Business Travel Briefing
For July 2-July 16, 2020
The briefing in brief: American and Air Canada slash dozens of routes and cities from the route map. El Al stops flying again and the future is financially ugly. Hawaiian Airlines restores long-haul domestic flights. Delta and United will restore liquor in some classes. Radisson Rewards offers big bonus for stays until December 31. And more, including the daily Coronavirus update.
AMERICAN, AIR CANADA DUMP DOZENS OF ROUTES AND CITIES
Whenever you get back on the road, you will find that your carrier of choice will be significantly smaller. I don't just mean fewer flights. Dozens of cities and routes--perhaps hundreds--will be excised from the route maps. And given the pace of recovery and the new wave of Coronavirus infections, those routes and cities will probably be gone forever. Or whatever counts as forever these days. American Airlines, for example, is restructuring its international route system and at least 19 more routes will be dropped. From Los Angeles, still a titular AA hub, the routes to Hong Kong, Buenos Aires, Sao Paulo and Beijing are gone. American also wants to move its LAX-Shanghai run to Seattle. AA's first Africa route--from its Philadelphia hub to Casablanca--will not launch. Three Europe routes from Philadelphia will also get the axe. The Charlotte hub loses three routes, Miami loses its Milan nonstop and Chicago/O'Hare will lose its flights to Venice, Krakow and two other cities. Up north, Air Canada has taken a chainsaw to its small-city route network. Eight airports--in the Maritimes, in Ontario and in Quebec--are banished from the route map entirely. It also "indefinitely" suspends 30 runs, including a dozen between Quebec and Ontario, three routes from Regina in Western Canada and more than a dozen routes in the Maritimes and Newfoundland and Labrador.
EL AL GROUNDS ITSELF AGAIN AND THE FUTURE IS GRIM
El has always been more of an expression of Israel's will to survive than an airline. So it's no surprise that it has been more chaotic than usual during the pandemic. The carrier grounded all flights in April--Israel has a 14-day quarantine in place--and only recently resumed a small schedule. Which in itself was controversial since El Al had laid off so many employees. But it all came crashing down on Wednesday (July 1) when El Al stopped all flying again during a squabble with pilots. At the moment, El Al claims it is grounded until July 31, but insists it will fly a renewed skeleton schedule to Los Angeles and Miami beginning July 10. Flights to New York/JFK from Tel Aviv were supposed to resume today (July 2), but both the JFK- and TLV-originating segments were cancelled. Financially, the situation is grim. El Al lost US$140 million in the first quarter, more than twice last year's first-quarter losses. It also owes passengers about $350 million in refunds for flights cancelled during the pandemic. Stay tuned, folks, because the only thing more convoluted than Israeli politics is the fate of its national carrier.
HAWAIIAN RESTORES LONG-HAUL MAINLAND FLIGHTS
This is a surprise: Hawaiian Airlines
announced this week that many more of its mainland flights will resume August 1, the same day Hawaii welcomes visitors without quarantine--if they can prove they have been tested. The airline says flights from Honolulu to New York/JFK, Boston, Las Vegas and Phoenix will return. Hawaiian will also restore service to San Jose and Oakland. Across the Pacific, the airline will resume flying from Honolulu to American Samoa on August 6.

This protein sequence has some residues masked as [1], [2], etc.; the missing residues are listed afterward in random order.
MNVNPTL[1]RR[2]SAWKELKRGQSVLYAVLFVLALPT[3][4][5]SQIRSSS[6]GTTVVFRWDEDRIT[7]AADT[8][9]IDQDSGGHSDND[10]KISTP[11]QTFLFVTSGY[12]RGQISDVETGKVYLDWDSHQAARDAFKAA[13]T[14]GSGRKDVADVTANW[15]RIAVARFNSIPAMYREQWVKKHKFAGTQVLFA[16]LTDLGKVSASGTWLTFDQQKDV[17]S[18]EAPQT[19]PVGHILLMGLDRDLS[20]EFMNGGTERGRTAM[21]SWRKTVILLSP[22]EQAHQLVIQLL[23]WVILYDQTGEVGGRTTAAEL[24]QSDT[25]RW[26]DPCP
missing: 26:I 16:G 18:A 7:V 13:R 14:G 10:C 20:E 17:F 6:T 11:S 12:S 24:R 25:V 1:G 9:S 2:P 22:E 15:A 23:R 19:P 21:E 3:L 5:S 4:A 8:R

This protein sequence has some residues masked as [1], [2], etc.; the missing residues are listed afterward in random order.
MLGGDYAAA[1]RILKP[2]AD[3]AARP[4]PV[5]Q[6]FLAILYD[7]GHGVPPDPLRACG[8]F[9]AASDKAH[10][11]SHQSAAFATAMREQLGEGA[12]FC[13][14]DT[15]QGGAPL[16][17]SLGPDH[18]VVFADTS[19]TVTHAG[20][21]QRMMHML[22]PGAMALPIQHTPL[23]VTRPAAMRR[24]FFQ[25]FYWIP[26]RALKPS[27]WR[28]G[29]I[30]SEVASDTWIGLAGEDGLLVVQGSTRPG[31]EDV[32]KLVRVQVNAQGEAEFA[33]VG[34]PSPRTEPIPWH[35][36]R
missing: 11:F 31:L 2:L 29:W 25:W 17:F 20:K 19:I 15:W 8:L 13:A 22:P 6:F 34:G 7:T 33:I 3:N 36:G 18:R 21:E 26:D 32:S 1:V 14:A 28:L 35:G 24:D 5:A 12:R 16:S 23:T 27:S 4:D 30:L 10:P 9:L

, the mostly independent regional carrier, has abandoned plans to launch flights to Charleston, South Carolina. It had hoped to begin ATR-72 routes from Orlando, Fort Lauderdale and Tampa.
AEROMEXICO GOES BUST, LIAT GOES DOWN
becomes the third major Latin American carrier to hit the shoals of bankruptcy. Mexico's largest carrier declared Chapter 11 bankruptcy this week in a United States court. The carrier is still flying--you know, as much as any airline is flying--and searching for DIP financing. It also reaffirmed its partnership with Delta Air Lines. Meanwhile, LIAT
, the flag carrier of Antigua and Barbuda, is throwing in the towel. Founded in 1956, the airline has run out of road--"road" being cash from the islands' government. And it is the government that announced the carrier's liquidation. The nation's prime minister insists a new airline will be created.
DRINK UP! DELTA AND UNITED ARE BACK IN THE GAME
Delta Air Lines
was due to resume limited alcoholic beverage service today (July 2). Travelers in first class and premium economy will be offered single-serve bottles of red or white wine and a selection of beers. Cocktails and hard liquor remain unavailable. Over at United Airlines
, the carrier has restored free beer and single-serve bottled wine in coach on international flights. Single-serve bottles of liquor will be served to premium class flyers.
, the flag carrier of Denmark, Sweden and Norway, has received a US$1.5 billion bailout. The governments of Denmark and Sweden are underwriting some of the funding.
BUSINESS TRAVEL NEWS YOU NEED TO KNOW
The Boeing 737 MAX
this week completed a series of test flights under FAA auspices. The aircraft has been grounded since March, 2019. Bet you haven't thought about the MAX lately. Meanwhile, Bloomberg News is reporting that Boeing has decided to end production of the last of the Boeing 747s, the world's first and still the most famous widebody aircraft.
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